As pro-Russian Ukrainians in key eastern cities continued to build barricades around occupied government buildings on Wednesday, high-level direct talks aimed at a diplomatic solution to the crisis in Ukraine have been officially announced for next week in Europe.
With tensions again at worrying levels after protests in the cities of Luhansk, Donetsk, and Kharkiv led to confrontations between government security forces and those demanding independence from Kiev, the news of the talks is a hopeful sign that further violence can be avoided.
According to reports, next week's meeting—the exact time and location of which has not been announced—will include EU Foreign Secretary Catherine Ashton, US Secretary of State John Kerry, Russia's Foreign Minister Sergei Lavrov and, importantly, Ukraine's interim Foreign Minister Andriy Deshchytsia.
The Guardian reports:
News of the meeting emerged as a tense standoff between pro-Russian sectarianists and Ukraine security forces continued in the country's east.
Ukraine's security service has said that 56 people held inside a local headquarters in the eastern city of Luhansk occupied by pro-Russian separatists have been allowed to leave the premises.
The Luhansk security services building was among several government offices seized by pro-Moscow groups on Sunday in an escalation of protests against the interim government in power since President Viktor Yanukovych was ousted in February.
With the crisis in eastern Ukraine deepening, Russia sought on Wednesday to ease concerns in Kiev and the west over the presence of troops near the border with Ukraine and denied it was considering invading eastern Ukraine.
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"The United States and Ukraine have no reason to be worried," the Russian foreign ministry said in a statement. "Russia has stated many times that it is not carrying out any unusual or unplanned activity on its territory near the border with Ukraine that would be of military significance."
During testimony to the US Senate on Tuesday, Kerry told the Foreign Relations Committee that Russia was creating a "contrived crisis" in eastern Ukraine as a pretext for intervention and possible annexation of territory.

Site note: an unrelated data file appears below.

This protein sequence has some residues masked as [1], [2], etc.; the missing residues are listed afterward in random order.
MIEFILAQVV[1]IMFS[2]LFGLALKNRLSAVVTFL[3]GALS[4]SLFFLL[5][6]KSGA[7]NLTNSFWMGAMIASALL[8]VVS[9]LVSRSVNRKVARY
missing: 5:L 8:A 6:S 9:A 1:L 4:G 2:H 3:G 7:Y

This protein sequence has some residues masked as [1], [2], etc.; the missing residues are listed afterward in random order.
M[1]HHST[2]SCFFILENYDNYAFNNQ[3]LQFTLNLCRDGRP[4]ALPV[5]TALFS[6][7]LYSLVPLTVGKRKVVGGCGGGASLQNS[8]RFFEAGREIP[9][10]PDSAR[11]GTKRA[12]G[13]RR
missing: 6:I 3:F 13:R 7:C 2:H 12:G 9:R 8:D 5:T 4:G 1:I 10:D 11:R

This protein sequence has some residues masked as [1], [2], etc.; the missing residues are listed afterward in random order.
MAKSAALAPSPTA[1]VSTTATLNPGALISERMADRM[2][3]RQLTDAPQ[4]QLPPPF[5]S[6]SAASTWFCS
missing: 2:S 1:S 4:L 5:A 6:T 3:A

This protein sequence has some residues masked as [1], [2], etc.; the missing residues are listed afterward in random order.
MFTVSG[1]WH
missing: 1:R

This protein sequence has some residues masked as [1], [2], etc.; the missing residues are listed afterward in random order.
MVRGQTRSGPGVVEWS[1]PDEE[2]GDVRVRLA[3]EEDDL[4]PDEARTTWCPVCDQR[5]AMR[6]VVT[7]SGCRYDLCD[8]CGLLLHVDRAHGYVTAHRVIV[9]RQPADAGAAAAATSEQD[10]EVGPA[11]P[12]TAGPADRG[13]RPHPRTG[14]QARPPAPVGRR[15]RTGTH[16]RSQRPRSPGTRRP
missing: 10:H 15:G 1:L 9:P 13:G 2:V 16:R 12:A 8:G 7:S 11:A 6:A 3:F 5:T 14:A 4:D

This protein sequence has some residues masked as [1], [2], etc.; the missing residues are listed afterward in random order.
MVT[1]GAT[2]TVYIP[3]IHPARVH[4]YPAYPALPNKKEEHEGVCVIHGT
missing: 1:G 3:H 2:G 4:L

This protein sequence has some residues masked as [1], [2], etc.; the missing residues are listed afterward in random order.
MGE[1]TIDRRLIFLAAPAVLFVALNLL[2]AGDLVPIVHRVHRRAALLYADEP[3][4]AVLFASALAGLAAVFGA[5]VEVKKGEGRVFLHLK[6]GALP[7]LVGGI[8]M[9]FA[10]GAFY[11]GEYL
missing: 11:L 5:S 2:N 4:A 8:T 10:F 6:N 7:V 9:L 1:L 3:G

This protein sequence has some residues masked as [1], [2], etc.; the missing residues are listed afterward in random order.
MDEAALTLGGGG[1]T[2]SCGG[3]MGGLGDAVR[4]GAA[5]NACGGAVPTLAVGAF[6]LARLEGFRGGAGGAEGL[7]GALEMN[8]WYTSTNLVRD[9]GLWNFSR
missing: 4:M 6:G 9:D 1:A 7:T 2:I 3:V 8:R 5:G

But as investigative journalist and commenter Robert Parry points, that argument and the overall narrative that has been pushed on the American people by the White House and a pliant U.S. mainstream press since the overthrow of Ukraine's former government earlier this year betrays the nefarious role that U.S. and European policies have played in creating the current situation in Ukraine.
The way the [U.S. media] now summarizes the Feb. 22 coup is simply to say that President Viktor Yanukovych fled after weeks of protests by Ukrainians who favored “good government” and opposed “corruption,” as the Washington Post wrote on Tuesday.
Airbrushed out of the picture is the fact that the uprising had financial support and political encouragement from U.S. officials, including neocon Assistant Secretary of State for European Affairs Victoria Nuland and the neocon-controlled, U.S.-funded National Endowment for Democracy.
Also, disappearing from the frame was the inconvenient truth that neo-Nazi militants organized themselves from the start as paramilitary units with the intent of staging a violent putsch against Yanukovych’s elected government.
[This] simplistic narrative turned this complex Ukrainian reality into a morality play of good guys vs. bad guys, the noble protesters against the nasty Yanukovych backed by the even nastier Russian President Vladimir Putin.